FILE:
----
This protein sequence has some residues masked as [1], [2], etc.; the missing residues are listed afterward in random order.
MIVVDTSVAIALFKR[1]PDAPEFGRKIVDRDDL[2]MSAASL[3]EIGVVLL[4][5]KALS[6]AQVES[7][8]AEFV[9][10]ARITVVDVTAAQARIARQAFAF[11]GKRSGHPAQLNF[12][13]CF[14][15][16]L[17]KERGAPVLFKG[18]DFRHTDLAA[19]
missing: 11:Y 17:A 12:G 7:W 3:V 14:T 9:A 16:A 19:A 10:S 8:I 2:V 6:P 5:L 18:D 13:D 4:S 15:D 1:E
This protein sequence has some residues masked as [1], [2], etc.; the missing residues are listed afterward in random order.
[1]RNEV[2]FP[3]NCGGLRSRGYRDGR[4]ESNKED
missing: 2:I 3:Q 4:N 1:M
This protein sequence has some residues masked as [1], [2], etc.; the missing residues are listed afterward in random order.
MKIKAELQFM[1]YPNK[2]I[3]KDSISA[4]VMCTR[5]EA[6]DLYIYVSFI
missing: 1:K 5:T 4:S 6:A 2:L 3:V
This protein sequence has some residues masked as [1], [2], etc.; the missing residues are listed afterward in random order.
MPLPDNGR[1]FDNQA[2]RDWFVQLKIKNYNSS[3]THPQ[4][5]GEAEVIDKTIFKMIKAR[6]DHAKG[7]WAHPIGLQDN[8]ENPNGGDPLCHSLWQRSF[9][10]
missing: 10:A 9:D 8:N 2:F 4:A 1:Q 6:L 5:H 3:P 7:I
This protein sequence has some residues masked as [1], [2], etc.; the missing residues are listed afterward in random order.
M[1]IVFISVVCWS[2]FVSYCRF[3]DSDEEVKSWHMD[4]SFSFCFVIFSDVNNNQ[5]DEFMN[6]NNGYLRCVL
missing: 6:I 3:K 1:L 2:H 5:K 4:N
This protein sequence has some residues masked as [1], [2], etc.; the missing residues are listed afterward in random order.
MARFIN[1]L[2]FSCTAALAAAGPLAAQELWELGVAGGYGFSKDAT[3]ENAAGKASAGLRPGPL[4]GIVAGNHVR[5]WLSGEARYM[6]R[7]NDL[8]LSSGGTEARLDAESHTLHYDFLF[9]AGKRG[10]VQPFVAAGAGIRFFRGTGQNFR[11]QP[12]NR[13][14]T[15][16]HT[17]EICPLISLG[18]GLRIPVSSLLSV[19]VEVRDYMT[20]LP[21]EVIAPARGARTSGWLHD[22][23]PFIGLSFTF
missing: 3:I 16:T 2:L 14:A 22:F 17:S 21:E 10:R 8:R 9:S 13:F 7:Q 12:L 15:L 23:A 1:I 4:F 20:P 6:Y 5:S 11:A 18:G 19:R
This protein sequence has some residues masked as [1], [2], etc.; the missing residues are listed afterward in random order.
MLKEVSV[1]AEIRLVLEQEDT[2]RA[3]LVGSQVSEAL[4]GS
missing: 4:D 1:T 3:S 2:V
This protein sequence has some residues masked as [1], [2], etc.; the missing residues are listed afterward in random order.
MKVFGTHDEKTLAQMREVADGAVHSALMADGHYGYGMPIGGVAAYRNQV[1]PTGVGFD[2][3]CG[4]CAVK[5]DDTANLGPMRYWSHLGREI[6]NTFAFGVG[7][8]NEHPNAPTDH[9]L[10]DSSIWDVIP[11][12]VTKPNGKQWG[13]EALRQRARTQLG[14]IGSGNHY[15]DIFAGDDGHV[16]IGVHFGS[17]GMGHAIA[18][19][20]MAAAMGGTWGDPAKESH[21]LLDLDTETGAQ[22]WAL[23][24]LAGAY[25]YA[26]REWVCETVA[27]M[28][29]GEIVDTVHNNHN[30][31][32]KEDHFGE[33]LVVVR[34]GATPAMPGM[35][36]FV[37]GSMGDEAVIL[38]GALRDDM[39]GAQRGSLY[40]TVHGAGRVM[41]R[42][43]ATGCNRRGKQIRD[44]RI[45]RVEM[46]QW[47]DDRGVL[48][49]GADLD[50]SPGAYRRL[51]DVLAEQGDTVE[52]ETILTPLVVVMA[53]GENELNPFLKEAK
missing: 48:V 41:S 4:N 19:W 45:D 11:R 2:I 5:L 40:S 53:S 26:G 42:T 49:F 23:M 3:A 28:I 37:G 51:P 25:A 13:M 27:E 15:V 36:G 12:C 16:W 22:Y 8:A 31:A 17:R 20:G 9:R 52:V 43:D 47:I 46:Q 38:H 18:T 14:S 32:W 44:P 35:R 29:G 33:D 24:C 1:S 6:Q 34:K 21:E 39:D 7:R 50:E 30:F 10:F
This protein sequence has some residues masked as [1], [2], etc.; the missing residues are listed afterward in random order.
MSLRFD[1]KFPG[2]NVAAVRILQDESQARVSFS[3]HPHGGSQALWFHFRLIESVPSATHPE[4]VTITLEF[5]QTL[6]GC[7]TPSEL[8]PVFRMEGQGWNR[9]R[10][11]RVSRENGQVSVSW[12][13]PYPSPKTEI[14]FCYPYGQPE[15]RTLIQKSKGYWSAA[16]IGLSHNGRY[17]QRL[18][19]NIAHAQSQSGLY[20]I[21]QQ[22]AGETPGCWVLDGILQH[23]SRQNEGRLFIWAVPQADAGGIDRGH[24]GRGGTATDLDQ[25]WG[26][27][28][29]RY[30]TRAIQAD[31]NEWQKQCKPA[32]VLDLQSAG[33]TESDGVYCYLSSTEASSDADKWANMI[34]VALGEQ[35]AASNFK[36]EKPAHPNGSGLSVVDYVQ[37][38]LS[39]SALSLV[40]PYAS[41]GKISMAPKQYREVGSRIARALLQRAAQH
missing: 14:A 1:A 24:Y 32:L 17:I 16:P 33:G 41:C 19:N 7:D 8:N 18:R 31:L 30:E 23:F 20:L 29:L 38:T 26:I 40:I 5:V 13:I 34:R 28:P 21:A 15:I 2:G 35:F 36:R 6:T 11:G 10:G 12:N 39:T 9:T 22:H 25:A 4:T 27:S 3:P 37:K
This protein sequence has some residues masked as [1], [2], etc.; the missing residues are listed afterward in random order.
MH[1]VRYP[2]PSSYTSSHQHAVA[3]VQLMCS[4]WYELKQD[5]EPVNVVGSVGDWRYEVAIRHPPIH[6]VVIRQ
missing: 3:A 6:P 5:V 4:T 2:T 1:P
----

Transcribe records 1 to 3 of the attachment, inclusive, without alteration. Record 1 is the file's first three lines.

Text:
This protein sequence has some residues masked as [1], [2], etc.; the missing residues are listed afterward in random order.
MIVVDTSVAIALFKR[1]PDAPEFGRKIVDRDDL[2]MSAASL[3]EIGVVLL[4][5]KALS[6]AQVES[7][8]AEFV[9][10]ARITVVDVTAAQARIARQAFAF[11]GKRSGHPAQLNF[12][13]CF[14][15][16]L[17]KERGAPVLFKG[18]DFRHTDLAA[19]
missing: 11:Y 17:A 12:G 7:W 3:V 14:T 9:A 16:A 19:A 10:S 8:I 2:V 6:P 5:L 18:D 13:D 4:S 15:D 1:E
This protein sequence has some residues masked as [1], [2], etc.; the missing residues are listed afterward in random order.
[1]RNEV[2]FP[3]NCGGLRSRGYRDGR[4]ESNKED
missing: 2:I 3:Q 4:N 1:M
This protein sequence has some residues masked as [1], [2], etc.; the missing residues are listed afterward in random order.
MKIKAELQFM[1]YPNK[2]I[3]KDSISA[4]VMCTR[5]EA[6]DLYIYVSFI
missing: 1:K 5:T 4:S 6:A 2:L 3:V